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To this day, I still drink.  I stuck to my word years prior, when I said, I didn’t want to be the person that can’t have a glass of wine with dinner, or a cocktail at a friend’s bridal shower.  That doesn’t make me better than any of those people at that meeting. I was there, my father was there, at any point in my life I could have taken one bad step and had to cut out alcohol all together. I feel for those people, and I pray they will find a way to be happy again without the addictions. I worked through some things in my head over the past few years, and worked on becoming a more positive and happy person.  I learned that I’m okay with or without it.  I can stop on a dime if I needed to.  I can say no.  I can drink in a social setting and not fight with my friends or start crying uncontrollably at the bar.  I can even get drunk out with my friends, and have a good time.  It was all mental for me, and if I couldn’t figure things out in my head, I knew I had to stop drinking all together.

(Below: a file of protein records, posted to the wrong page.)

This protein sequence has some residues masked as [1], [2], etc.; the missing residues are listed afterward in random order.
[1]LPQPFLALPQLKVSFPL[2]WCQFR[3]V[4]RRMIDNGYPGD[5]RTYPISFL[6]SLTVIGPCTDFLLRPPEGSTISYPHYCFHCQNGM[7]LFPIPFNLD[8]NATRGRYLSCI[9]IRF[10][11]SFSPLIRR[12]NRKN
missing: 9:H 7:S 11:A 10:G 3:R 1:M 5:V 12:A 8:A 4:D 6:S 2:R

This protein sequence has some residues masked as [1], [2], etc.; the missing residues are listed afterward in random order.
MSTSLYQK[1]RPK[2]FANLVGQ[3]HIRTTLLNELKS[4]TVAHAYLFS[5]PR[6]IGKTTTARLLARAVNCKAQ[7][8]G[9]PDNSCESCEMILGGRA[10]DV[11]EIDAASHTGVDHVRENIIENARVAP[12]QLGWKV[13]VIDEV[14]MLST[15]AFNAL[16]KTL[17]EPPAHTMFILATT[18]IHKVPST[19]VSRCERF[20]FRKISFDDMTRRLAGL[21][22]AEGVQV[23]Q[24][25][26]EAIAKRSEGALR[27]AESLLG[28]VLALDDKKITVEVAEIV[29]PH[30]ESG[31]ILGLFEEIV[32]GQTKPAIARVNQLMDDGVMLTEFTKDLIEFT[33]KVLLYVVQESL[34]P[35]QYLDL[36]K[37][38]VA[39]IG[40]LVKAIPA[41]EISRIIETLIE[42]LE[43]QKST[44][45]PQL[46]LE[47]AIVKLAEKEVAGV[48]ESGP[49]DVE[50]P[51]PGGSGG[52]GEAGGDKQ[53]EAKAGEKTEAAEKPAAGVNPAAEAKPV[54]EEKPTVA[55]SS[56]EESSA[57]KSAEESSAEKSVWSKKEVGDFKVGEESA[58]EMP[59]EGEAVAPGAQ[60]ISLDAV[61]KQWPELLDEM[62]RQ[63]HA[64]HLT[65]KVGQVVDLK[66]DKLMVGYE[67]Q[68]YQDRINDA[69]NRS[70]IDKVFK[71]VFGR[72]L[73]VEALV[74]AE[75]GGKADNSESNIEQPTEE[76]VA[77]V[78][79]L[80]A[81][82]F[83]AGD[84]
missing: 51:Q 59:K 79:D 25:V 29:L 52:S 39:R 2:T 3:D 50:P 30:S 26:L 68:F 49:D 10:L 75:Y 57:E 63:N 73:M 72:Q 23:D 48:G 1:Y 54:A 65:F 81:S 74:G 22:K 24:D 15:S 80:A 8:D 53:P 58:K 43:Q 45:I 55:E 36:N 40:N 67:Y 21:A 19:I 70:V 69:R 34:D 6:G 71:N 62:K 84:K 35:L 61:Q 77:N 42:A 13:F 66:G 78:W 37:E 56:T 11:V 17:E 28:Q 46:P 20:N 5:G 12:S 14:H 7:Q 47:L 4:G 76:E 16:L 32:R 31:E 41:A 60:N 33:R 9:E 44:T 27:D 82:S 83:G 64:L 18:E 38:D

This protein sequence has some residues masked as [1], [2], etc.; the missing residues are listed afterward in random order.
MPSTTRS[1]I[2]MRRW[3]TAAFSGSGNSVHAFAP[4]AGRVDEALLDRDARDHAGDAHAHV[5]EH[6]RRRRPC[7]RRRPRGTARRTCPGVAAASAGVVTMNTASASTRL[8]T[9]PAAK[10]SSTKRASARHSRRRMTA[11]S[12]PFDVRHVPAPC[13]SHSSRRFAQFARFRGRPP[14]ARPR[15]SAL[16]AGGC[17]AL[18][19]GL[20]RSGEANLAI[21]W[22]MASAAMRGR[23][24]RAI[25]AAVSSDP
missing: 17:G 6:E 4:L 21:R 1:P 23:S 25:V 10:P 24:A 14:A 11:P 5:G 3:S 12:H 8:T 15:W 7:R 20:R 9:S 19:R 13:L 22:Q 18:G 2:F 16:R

I spend my money on good alcohol now.  On the stuff that tastes phenomenal, so when I have it, I can enjoy it.  I don’t spend my last few dollars on Natty Light anymore, I am buying craft beers that don’t make me wince and gag when I take a sip.  Drinking became enjoyable to me, for the fact that it’s social and I can go out with my friends again, and that it can taste great.  It wasn’t enjoyable because of the place I was at or how drunk I could get anymore.

I went to the St. Patricks day parade yesterday.  And I was okay that I didn’t have anything to drink, and I don’t regret missing out on a frothy bud light for one second.